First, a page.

Psychodynamic Perspectives in Information Behaviour
Introduction. There are a number of theories regarding information behaviour, most of which reflect a cognitive perspective, focusing on the role of conscious thought and feeling. Despite the recent interest in emotional aspects of users in their information behaviour, the role of cognition in information behaviour is constrained and does not consider the underlying motivations and emotions that lie outside the realm of conscious awareness and thought.
Argument. There has been a shift in psychological theory, incorporating stronger psychodynamic perspectives that consider the role of the unconscious in affect daily life. It has been estimated that 85-95% of thought takes place in the unconscious outside of our awareness, including most of our decision making. This suggests a fertile theoretical ground for investigating information behaviour.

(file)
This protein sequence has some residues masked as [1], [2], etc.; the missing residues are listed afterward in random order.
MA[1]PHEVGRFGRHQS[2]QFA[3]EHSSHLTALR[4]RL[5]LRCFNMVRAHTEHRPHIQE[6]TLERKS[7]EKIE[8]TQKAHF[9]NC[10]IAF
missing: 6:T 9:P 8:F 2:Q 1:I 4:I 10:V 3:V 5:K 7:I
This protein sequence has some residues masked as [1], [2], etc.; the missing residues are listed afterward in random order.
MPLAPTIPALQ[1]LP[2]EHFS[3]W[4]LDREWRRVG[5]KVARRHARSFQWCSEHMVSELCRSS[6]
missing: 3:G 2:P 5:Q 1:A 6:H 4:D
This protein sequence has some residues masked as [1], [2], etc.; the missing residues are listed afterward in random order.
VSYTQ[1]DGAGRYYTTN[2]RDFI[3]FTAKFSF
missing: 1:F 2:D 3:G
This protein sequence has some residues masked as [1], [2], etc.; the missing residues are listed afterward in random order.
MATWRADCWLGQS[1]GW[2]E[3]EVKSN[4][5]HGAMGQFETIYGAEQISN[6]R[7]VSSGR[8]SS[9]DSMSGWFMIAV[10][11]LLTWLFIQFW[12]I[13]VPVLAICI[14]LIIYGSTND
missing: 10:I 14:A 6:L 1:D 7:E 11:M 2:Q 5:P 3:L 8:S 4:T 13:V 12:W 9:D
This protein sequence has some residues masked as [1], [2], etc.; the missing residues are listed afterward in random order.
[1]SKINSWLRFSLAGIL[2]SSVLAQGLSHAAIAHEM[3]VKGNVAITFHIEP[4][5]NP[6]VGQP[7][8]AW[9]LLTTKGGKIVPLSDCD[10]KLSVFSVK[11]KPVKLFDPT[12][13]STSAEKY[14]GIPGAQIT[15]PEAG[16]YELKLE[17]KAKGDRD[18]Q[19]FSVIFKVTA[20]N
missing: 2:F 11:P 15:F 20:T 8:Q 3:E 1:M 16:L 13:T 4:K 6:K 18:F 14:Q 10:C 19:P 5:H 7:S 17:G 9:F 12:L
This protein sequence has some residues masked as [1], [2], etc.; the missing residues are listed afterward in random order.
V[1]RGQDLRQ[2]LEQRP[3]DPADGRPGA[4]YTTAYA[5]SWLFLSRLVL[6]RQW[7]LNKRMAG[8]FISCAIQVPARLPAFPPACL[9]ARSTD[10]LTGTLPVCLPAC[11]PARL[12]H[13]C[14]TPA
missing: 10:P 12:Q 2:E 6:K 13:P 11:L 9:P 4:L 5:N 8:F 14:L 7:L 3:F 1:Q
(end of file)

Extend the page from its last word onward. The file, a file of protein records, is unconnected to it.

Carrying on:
Conclusion. Psychodynamic theories offer fertile ground for investigating the interaction between information and human behaviour. If library and information science is to advance its understanding of information behaviour, it needs to include other theories and methodological tools available to us, particularly from psychology, whose aim it is to investigate human behaviour and behaviour change. Projective tests are one method that can be used in conjunction with sources and services to evaluate their usefulness.
Information Research, ed. T.D. Wilson, Volume 16, Issue 1, 2011, pages 457-.
© Information Research, is an open access, international, peer-reviewed, scholarly journal, dedicated to making accessible the results of research across a wide range of information-related disciplines. It is privately published and edited by Professor T.D. Wilson. It is hosted, and given technical support, by Lund University Libraries, Sweden and editorial support by the University of Borås , Sweden.